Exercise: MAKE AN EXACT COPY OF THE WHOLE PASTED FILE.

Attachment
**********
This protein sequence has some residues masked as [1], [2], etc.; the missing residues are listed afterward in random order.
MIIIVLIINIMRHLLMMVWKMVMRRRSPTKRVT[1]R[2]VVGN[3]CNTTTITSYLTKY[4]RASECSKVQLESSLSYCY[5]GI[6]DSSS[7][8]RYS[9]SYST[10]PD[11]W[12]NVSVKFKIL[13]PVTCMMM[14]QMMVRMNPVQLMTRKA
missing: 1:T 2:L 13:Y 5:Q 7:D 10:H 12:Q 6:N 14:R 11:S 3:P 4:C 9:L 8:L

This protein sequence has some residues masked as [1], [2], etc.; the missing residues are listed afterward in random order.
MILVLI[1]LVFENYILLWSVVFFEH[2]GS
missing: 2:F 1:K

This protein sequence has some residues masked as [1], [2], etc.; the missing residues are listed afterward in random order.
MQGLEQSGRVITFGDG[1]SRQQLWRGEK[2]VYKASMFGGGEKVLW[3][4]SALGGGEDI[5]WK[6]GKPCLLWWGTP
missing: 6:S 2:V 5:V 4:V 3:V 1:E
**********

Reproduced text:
This protein sequence has some residues masked as [1], [2], etc.; the missing residues are listed afterward in random order.
MIIIVLIINIMRHLLMMVWKMVMRRRSPTKRVT[1]R[2]VVGN[3]CNTTTITSYLTKY[4]RASECSKVQLESSLSYCY[5]GI[6]DSSS[7][8]RYS[9]SYST[10]PD[11]W[12]NVSVKFKIL[13]PVTCMMM[14]QMMVRMNPVQLMTRKA
missing: 1:T 2:L 13:Y 5:Q 7:D 10:H 12:Q 6:N 14:R 11:S 3:P 4:C 9:L 8:L

This protein sequence has some residues masked as [1], [2], etc.; the missing residues are listed afterward in random order.
MILVLI[1]LVFENYILLWSVVFFEH[2]GS
missing: 2:F 1:K

This protein sequence has some residues masked as [1], [2], etc.; the missing residues are listed afterward in random order.
MQGLEQSGRVITFGDG[1]SRQQLWRGEK[2]VYKASMFGGGEKVLW[3][4]SALGGGEDI[5]WK[6]GKPCLLWWGTP
missing: 6:S 2:V 5:V 4:V 3:V 1:E